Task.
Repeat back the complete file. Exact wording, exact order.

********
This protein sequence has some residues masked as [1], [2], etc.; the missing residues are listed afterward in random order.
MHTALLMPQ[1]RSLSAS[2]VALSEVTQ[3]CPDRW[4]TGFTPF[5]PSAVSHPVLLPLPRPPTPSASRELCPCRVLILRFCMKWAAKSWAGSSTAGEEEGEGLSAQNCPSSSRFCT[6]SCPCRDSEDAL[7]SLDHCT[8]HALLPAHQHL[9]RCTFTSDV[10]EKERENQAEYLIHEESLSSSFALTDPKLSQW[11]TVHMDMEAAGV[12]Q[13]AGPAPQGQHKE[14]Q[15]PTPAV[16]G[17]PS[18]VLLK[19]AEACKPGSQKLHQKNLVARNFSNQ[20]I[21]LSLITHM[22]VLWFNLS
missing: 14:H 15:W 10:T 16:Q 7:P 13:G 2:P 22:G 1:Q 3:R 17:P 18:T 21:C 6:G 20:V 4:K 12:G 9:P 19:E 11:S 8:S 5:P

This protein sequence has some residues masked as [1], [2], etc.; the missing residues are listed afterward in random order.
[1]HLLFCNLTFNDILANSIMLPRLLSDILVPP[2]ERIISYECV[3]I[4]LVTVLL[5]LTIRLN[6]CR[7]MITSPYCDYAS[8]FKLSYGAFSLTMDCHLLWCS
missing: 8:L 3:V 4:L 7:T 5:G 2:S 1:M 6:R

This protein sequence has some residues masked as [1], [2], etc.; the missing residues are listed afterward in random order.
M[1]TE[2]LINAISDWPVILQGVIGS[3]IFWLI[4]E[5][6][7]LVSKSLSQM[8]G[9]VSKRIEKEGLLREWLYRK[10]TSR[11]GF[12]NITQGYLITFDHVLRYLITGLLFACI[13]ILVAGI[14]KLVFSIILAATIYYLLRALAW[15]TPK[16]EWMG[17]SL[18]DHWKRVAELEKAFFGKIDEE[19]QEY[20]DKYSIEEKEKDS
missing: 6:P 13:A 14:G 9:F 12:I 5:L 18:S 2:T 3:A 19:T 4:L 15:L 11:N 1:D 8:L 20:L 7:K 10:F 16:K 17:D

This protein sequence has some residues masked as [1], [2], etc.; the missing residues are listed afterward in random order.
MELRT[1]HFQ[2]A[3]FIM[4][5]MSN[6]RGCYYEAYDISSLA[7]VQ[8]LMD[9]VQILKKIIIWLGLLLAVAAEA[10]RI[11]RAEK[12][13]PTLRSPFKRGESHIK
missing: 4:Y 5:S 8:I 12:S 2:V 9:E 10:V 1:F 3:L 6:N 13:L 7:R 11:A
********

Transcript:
This protein sequence has some residues masked as [1], [2], etc.; the missing residues are listed afterward in random order.
MHTALLMPQ[1]RSLSAS[2]VALSEVTQ[3]CPDRW[4]TGFTPF[5]PSAVSHPVLLPLPRPPTPSASRELCPCRVLILRFCMKWAAKSWAGSSTAGEEEGEGLSAQNCPSSSRFCT[6]SCPCRDSEDAL[7]SLDHCT[8]HALLPAHQHL[9]RCTFTSDV[10]EKERENQAEYLIHEESLSSSFALTDPKLSQW[11]TVHMDMEAAGV[12]Q[13]AGPAPQGQHKE[14]Q[15]PTPAV[16]G[17]PS[18]VLLK[19]AEACKPGSQKLHQKNLVARNFSNQ[20]I[21]LSLITHM[22]VLWFNLS
missing: 14:H 15:W 10:T 16:Q 7:P 13:G 2:P 22:G 1:Q 3:R 17:P 18:T 21:C 6:G 20:V 4:K 12:G 9:P 19:E 11:S 8:S 5:P

This protein sequence has some residues masked as [1], [2], etc.; the missing residues are listed afterward in random order.
[1]HLLFCNLTFNDILANSIMLPRLLSDILVPP[2]ERIISYECV[3]I[4]LVTVLL[5]LTIRLN[6]CR[7]MITSPYCDYAS[8]FKLSYGAFSLTMDCHLLWCS
missing: 8:L 3:V 4:L 7:T 5:G 2:S 1:M 6:R

This protein sequence has some residues masked as [1], [2], etc.; the missing residues are listed afterward in random order.
M[1]TE[2]LINAISDWPVILQGVIGS[3]IFWLI[4]E[5][6][7]LVSKSLSQM[8]G[9]VSKRIEKEGLLREWLYRK[10]TSR[11]GF[12]NITQGYLITFDHVLRYLITGLLFACI[13]ILVAGI[14]KLVFSIILAATIYYLLRALAW[15]TPK[16]EWMG[17]SL[18]DHWKRVAELEKAFFGKIDEE[19]QEY[20]DKYSIEEKEKDS
missing: 6:P 13:A 14:G 9:F 12:I 5:L 18:S 2:T 3:A 19:T 4:L 15:L 11:N 1:D 8:L 20:L 7:K 10:F 16:K 17:D

This protein sequence has some residues masked as [1], [2], etc.; the missing residues are listed afterward in random order.
MELRT[1]HFQ[2]A[3]FIM[4][5]MSN[6]RGCYYEAYDISSLA[7]VQ[8]LMD[9]VQILKKIIIWLGLLLAVAAEA[10]RI[11]RAEK[12][13]PTLRSPFKRGESHIK
missing: 4:Y 5:S 8:I 12:S 2:V 9:E 10:V 1:F 3:L 6:N 13:L 7:R 11:A